Africa

Angola

Economic damage report from latest virus waves

The evidence from the latest COVID-19 waves sweeping through Sub-Saharan Africa point to a smaller economic blow compared to previous waves. Of course, there is a considerable degree of divergence, especially between countries imposing harsh restrictions – such as Uganda and Kenya – and those with more light-touch measures, like Nigeria or Ghana. Outside of South Africa, there is little sign that daily new cases are about to peak, suggesting that curbs to tame outbreaks will remain in place and continue to dampen activity. Worryingly, low vaccination rates across the region mean that economies will suffer under on-and-off restrictions with the emergence of any new virus waves.

27 August 2021

OPEC Monthly Oil Market Report (Aug.)

OPEC’s oil production soared in July as Saudi Arabia unwound the bulk of its voluntary output cut. Although OPEC left its demand forecast unchanged, we think that the near-term demand outlook has deteriorated, which may mean that the group adjusts down its supply plans at its next meeting.

12 August 2021

Lagging behind

Vaccination campaigns across Sub-Saharan Africa will continue to struggle, leaving the region vulnerable to renewed virus outbreaks. This, combined with tight fiscal policy, a slow return of tourists and falls in commodity prices means that economic recoveries will lag behind those in other parts of the world. GDP across most of the region is likely to stay well below its pre-crisis path over 2021-23.

5 August 2021
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Delta threat building

The highly contagious Delta variant of COVID-19 seems to be dominant now across much of Sub-Saharan Africa and is driving new waves in many of the large economies. South Africa appears to be over the worst of its latest outbreak, although it now has to contend with the legacy of violence and unrest earlier this month. Elsewhere, cases are rising quickly and could dampen recoveries. Extremely low vaccine coverage makes the region particularly vulnerable to this variant and potential future ones. Even in South Africa, where the rollout is quick by regional standards, at the current pace it would take a year for vaccine coverage to reach the levels offering protection against new variants seen in DMs.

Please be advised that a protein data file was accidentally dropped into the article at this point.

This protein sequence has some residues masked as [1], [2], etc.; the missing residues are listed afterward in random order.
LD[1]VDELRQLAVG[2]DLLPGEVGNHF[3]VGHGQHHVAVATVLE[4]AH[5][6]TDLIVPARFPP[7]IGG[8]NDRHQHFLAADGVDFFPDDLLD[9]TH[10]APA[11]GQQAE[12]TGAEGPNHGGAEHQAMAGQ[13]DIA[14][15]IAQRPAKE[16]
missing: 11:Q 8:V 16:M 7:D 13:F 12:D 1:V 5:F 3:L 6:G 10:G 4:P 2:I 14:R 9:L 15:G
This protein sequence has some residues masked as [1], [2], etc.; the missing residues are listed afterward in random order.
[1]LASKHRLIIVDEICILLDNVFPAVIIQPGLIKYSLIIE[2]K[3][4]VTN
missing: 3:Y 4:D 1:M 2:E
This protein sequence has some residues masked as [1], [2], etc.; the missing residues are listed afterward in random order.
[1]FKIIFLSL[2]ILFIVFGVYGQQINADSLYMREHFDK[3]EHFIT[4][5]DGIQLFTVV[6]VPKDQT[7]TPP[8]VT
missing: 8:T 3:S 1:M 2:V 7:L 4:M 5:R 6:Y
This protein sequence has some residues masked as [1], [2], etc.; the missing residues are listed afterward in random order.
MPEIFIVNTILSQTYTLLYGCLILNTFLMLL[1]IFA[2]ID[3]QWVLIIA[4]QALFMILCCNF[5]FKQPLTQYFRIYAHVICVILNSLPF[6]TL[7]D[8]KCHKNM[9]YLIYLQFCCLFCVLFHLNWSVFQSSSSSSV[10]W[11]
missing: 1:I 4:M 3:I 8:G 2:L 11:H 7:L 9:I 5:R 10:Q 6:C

OPEC impasse: what next?

The failure of OPEC+ to agree to new production quotas has created considerable uncertainty about the group’s oil production going forward. In this Update, we lay out three possible scenarios for OPEC+ output in the coming months and what they would mean for oil prices.

Nigeria’s oil reform, Angola’s debt, SA restrictions

Nigeria’s long-awaited Petroleum Industry Bill is on the verge of making into law, but it probably comes too late to propel a marked turnaround in the oil sector and will not resolve many other issues afflicting the economy. Elsewhere, the IMF’s view that Angola’s debt position is sustainable is based on some pretty optimistic assumptions regarding growth and fiscal consolidation. Finally, comments from one of South Africa’s MPC members echo our view that the tightening of virus restrictions won’t inflict severe damage on the economy and that interest rates will be raised later and more slowly than investors currently expect.

Third wave fears grow

Worries about a third wave of COVID-19 in the region have intensified in the past month and the tightening of lockdown measures in some countries – most notably South Africa – will weigh on recoveries. As things stand, surges in cases appear concentrated in countries in the south of the continent; cases have trended down in many of the region’s other large economies (e.g. Nigeria, Ghana and Ethiopia). With vaccine rollouts progressing at a snail’s pace amid low supplies across the region, fresh virus outbreaks will remain a persistent threat to the outlook. The glimmer of hope is that global powers are looking to increase vaccine supplies and, perhaps most importantly, China could be in a position to flood the world with easily-deployable jabs later in the year.

Oil producers heading into deeper crises

The plunge in global oil prices has raised the risk of much steeper contractions in output in African oil producers, sharper currency falls, sovereign debt restructurings and problems at local banks.

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